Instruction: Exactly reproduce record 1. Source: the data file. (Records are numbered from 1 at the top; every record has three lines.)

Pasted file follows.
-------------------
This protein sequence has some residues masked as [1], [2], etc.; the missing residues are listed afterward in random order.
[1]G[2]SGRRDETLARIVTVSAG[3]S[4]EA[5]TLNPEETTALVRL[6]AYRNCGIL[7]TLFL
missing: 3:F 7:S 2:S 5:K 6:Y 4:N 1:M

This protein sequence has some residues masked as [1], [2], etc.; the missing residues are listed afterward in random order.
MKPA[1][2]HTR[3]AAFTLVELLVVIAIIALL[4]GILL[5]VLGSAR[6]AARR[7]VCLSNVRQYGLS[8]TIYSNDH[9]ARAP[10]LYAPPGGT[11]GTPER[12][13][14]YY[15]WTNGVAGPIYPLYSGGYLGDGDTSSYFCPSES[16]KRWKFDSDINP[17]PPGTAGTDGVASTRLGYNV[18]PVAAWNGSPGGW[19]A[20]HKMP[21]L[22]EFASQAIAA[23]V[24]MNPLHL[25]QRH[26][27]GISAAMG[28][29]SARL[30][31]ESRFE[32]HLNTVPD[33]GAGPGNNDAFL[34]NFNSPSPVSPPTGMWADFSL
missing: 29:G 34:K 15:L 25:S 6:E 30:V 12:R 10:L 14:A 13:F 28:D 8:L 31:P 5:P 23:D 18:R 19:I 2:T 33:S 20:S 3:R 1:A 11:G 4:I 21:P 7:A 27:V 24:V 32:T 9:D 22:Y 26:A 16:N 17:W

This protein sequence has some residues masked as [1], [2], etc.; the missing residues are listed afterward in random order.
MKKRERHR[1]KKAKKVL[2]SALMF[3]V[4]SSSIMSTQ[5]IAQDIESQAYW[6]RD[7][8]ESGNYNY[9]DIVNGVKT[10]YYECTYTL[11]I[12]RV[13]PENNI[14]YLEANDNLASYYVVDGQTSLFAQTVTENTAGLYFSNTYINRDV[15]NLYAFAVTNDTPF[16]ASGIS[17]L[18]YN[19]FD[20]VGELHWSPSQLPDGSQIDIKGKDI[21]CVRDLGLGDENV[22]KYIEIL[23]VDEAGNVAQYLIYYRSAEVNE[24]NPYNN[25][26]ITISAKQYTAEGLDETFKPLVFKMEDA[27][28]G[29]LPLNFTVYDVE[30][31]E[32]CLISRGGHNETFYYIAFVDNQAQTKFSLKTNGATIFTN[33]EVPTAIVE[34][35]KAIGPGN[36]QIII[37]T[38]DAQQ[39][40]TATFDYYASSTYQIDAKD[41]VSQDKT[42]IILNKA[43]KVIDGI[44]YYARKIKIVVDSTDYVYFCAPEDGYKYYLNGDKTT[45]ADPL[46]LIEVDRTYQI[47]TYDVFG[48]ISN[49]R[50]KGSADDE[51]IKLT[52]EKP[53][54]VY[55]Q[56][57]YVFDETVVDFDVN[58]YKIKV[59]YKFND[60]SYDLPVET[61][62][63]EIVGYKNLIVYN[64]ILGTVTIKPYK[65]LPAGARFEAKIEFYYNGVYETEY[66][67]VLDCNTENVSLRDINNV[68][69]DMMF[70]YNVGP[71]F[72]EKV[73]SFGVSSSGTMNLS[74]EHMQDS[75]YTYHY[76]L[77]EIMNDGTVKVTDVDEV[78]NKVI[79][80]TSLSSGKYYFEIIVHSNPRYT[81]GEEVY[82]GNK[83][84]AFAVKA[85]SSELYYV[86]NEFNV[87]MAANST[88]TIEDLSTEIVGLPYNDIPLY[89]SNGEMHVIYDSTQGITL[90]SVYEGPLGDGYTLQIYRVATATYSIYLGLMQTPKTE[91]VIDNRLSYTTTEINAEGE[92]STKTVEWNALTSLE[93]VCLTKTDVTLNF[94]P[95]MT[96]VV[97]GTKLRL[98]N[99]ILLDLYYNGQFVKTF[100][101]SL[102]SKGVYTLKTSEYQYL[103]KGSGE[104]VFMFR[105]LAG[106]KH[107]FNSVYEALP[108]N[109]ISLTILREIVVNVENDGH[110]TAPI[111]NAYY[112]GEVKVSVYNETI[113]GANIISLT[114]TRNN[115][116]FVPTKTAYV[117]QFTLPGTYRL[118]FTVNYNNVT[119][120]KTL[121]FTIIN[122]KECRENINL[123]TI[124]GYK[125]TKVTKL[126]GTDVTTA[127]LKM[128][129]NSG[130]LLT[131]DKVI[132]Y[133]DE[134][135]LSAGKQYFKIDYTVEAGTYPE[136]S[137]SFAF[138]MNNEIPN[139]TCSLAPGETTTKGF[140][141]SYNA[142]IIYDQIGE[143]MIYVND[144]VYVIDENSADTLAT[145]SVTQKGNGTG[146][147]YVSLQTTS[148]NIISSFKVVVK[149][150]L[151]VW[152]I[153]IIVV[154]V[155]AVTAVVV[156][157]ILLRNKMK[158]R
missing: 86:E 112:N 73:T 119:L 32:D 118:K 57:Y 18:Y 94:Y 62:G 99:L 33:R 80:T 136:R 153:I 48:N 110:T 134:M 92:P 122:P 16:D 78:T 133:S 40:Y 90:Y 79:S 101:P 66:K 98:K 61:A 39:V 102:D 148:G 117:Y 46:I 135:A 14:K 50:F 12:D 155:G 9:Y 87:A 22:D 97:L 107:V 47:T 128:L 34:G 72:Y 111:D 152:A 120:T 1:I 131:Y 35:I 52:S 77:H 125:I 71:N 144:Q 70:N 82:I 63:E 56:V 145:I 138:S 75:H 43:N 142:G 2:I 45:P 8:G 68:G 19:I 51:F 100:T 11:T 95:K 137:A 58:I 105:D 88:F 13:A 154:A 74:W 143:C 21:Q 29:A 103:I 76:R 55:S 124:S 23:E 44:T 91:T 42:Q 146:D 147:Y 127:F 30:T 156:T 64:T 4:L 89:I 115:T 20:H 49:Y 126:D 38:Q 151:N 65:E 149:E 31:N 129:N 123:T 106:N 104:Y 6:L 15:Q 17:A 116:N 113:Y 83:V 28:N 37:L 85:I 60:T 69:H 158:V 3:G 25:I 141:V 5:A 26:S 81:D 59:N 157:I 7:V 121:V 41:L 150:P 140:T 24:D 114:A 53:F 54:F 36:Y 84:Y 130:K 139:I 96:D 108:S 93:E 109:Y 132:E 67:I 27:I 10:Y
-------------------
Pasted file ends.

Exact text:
This protein sequence has some residues masked as [1], [2], etc.; the missing residues are listed afterward in random order.
[1]G[2]SGRRDETLARIVTVSAG[3]S[4]EA[5]TLNPEETTALVRL[6]AYRNCGIL[7]TLFL
missing: 3:F 7:S 2:S 5:K 6:Y 4:N 1:M